By Noah Hubbell
By Kiernan Maletsky
By Tom Murphy
By Noah Hubbell
By Alex Distefano
By Darryl Smyers
By Jon Solomon
By Britt Chester
Most musicians aren't known for having impressive vocabularies. Then again, most musicians aren't members of volplane, a Colorado combo whose unexpectedly arduous search for a name amounted to a crash course in lexicography.
"I guess we're just too damn picky," says volplane guitarist/vocalist Jeff Suthers--and he's not exaggerating. The group, which also includes guitarist/vocalist Todd Ayers, drummer Dick Bosse and bassist Shannon Stein, performed some ten gigs over the space of five months before deciding on its current moniker. Not that the four went completely nameless during this period: They ran through a slew of handles, including Park 45 and Cruiseomatic, which, according to Ayers, "sounded really good when we were stoned one night." He adds that there was actually an evening when the group had two names: The players first hit the stage as Bleed before returning as Born With Teeth, an appellation derived from the folkloric belief that tots who emerge from the womb with a full set of choppers are destined to become either powerful rulers or hideous demons.
Unfortunately, none of these designations held up long enough to become a fixture, causing the musicians no shortage of embarrassment whenever they had to explain their predicament to club bookers and media members. So desperate for closure did they become that they once considered retreating to the Boulder-area mountains with a passel of peyote in a self-deprecatory attempt to conjure the spirit of Jim Morrison, whom they hoped could provide them with the inspiration they so sorely lacked.
A solution to the problem was finally found last month. Ayers wanted a name that could catch listeners' attention without pinning the band down to a specific style--and he also wanted it to start with the letter "v," for reasons that are personal and not terribly clear. So the musicians began flipping through dictionaries with the intensity of grade-school spelling-bee contestants, and after nearly settling for "virga" (a word for rain that falls toward the earth but evaporates before hitting the ground), Suthers blurted out "volplane," which refers to the type of gliding that an airplane or winged missile does when its power source is cut off--and suddenly the quest was over.
In Ayers's view, "volplane" fulfilled all of his requirements because "number one, it is sort of a vague term that not a lot of people will instantly recognize. And number two, I think the actual definition describes our music. It's sort of a flying, gliding kind of sound. Like, you could listen to our music on headphones while you're hang-gliding and it would be appropriate."
The band's sound, which combines the ethereal influences of groups such as Bailter Space and My Bloody Valentine with a rhythmic authority that suggests a more oblique Smashing Pumpkins, makes perfect sense when you consider the volplaners' pedigrees. Suthers and Bosse were both members of Boulder's Plunger, while Ayers is best known for co-founding Dive (which evolved into Space Team Electra) and playing in two defunct but well-remembered acts, Sick 'Em Fifi and Twice Wilted. Ayers calls the Wilts "the loudest band I ever played with"--so much so that a case of tinnitus (an ailment characterized by a ringing in the ears) forced him to take a sabbatical from the group shortly before its breakup. For several months following his Twice Wilted departure, Ayers grappled with a case of depression. But he finally decided to buy a pair of earplugs and jump back into the ring, first with an unnamed Plunger side project and now with volplane. And although volplane has hardly performed under its chosen designation, it's already receiving plaudits from those listeners fortunate enough to have caught the combo live at venues such as the Bluebird Theater and Boulder's Club 156.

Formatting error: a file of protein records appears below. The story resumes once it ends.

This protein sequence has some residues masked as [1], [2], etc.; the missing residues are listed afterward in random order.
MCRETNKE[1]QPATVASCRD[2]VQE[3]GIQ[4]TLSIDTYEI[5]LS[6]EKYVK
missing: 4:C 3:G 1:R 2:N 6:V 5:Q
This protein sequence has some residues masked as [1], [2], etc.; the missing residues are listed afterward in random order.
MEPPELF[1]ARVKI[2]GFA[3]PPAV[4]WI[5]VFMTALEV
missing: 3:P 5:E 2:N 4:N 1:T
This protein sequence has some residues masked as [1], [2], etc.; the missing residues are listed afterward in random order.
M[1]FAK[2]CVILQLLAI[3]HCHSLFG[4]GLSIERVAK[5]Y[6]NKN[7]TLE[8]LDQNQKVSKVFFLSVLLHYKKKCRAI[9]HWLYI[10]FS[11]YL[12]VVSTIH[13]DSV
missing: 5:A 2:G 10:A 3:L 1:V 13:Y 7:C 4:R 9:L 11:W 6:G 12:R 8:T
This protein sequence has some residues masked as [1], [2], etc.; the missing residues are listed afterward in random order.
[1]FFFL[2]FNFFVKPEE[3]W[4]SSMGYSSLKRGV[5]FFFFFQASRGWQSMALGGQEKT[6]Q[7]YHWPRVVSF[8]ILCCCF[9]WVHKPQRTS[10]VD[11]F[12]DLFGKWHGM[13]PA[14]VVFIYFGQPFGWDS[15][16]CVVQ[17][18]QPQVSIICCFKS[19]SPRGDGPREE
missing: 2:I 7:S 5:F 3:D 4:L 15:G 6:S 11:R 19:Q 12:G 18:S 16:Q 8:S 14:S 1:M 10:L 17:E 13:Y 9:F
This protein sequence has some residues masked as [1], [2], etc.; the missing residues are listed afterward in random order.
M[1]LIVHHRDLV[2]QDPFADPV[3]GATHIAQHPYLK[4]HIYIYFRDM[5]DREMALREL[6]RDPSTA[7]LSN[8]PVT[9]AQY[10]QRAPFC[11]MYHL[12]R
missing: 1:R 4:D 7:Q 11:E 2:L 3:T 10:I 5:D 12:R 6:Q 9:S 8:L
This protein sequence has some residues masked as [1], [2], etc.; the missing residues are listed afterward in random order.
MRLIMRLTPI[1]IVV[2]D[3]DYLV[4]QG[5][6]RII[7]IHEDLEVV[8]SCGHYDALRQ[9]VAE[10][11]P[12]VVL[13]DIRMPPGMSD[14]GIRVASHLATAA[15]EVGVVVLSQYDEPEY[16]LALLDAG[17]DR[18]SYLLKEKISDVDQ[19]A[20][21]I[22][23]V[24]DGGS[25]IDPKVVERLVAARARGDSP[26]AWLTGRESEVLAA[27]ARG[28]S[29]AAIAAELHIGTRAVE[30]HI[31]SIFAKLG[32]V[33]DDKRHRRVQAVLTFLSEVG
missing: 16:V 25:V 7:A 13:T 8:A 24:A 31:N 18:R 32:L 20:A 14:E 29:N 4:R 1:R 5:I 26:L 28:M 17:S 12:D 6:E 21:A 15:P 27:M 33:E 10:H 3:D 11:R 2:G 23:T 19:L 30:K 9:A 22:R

The band shimmers most brightly on such numbers as "On My Star," essentially a one-chord dirge whose groovy monotony is punctuated by distortion-laden tonal swells and squalls and the breathy, sometimes discordant vocals of Ayers and Suthers. Neither of these singers will be mistaken for Luciano Pavarotti, a fact that Suthers acknowledges: "We figure two half-assed singers could maybe make one good one," he says. Ayers elaborates, "We don't sound like Fleetwood Mac or something, so that when there's a different singer, you definitely know there's a different singer. But our voices are close enough stylistically that I think it works very well with this particular sound."
"In a nutshell," Suthers explains, "I think we tried to get away from the traditional lead/ rhythm guitar thing by interweaving guitar lines so closely that it's difficult to tell where one instrument ends and the other begins."
"We don't necessarily want it to sound like one guitar or two guitars or even ten guitars," Ayers concurs. "We just want sound."
Achieving this aural epiphany hasn't come cheap. Bosse owns a glittering, Sixties-era Gretsch kit that sported a hefty price tag, while his bandmates possess some 25 different effects pedals, including six Boss Hyperfuzz units whose presence on stage can create a veritable jungle of patch cords. Because Ayers, Suthers and Stein all work for a musicians' supply store (Rob's Music in Boulder), you might think that employee discounts would ease the financial burden linked to such purchases--but you'd be wrong. Suthers likens the situation to "putting a drug addict in charge of a pharmacy," while Stein concedes, "The band exists on Todd's credit cards."